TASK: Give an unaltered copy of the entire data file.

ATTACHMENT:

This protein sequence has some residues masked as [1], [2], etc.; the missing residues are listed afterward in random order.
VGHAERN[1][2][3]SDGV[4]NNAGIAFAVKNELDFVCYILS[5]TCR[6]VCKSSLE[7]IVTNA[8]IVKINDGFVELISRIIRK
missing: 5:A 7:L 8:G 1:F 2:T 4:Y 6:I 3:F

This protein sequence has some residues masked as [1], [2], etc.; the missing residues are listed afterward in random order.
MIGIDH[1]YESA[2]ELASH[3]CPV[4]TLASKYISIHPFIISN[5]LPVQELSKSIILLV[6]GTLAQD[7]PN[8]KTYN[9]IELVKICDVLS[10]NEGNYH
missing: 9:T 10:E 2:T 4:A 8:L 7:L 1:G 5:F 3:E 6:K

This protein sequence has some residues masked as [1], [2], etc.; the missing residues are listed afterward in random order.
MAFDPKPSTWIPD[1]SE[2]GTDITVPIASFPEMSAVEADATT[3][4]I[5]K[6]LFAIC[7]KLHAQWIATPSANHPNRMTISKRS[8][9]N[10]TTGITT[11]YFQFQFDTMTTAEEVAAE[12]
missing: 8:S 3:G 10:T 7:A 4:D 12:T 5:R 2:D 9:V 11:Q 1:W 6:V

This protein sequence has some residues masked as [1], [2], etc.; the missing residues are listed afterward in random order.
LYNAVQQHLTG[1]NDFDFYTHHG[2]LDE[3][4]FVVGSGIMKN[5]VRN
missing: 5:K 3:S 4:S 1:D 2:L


This protein sequence has some residues masked as [1], [2], etc.; the missing residues are listed afterward in random order.
VGHAERN[1][2][3]SDGV[4]NNAGIAFAVKNELDFVCYILS[5]TCR[6]VCKSSLE[7]IVTNA[8]IVKINDGFVELISRIIRK
missing: 5:A 7:L 8:G 1:F 2:T 4:Y 6:I 3:F

This protein sequence has some residues masked as [1], [2], etc.; the missing residues are listed afterward in random order.
MIGIDH[1]YESA[2]ELASH[3]CPV[4]TLASKYISIHPFIISN[5]LPVQELSKSIILLV[6]GTLAQD[7]PN[8]KTYN[9]IELVKICDVLS[10]NEGNYH
missing: 9:T 10:E 2:T 4:A 8:L 7:L 1:G 5:F 3:E 6:K

This protein sequence has some residues masked as [1], [2], etc.; the missing residues are listed afterward in random order.
MAFDPKPSTWIPD[1]SE[2]GTDITVPIASFPEMSAVEADATT[3][4]I[5]K[6]LFAIC[7]KLHAQWIATPSANHPNRMTISKRS[8][9]N[10]TTGITT[11]YFQFQFDTMTTAEEVAAE[12]
missing: 8:S 3:G 10:T 7:A 4:D 12:T 5:R 2:D 9:V 11:Q 1:W 6:V

This protein sequence has some residues masked as [1], [2], etc.; the missing residues are listed afterward in random order.
LYNAVQQHLTG[1]NDFDFYTHHG[2]LDE[3][4]FVVGSGIMKN[5]VRN
missing: 5:K 3:S 4:S 1:D 2:L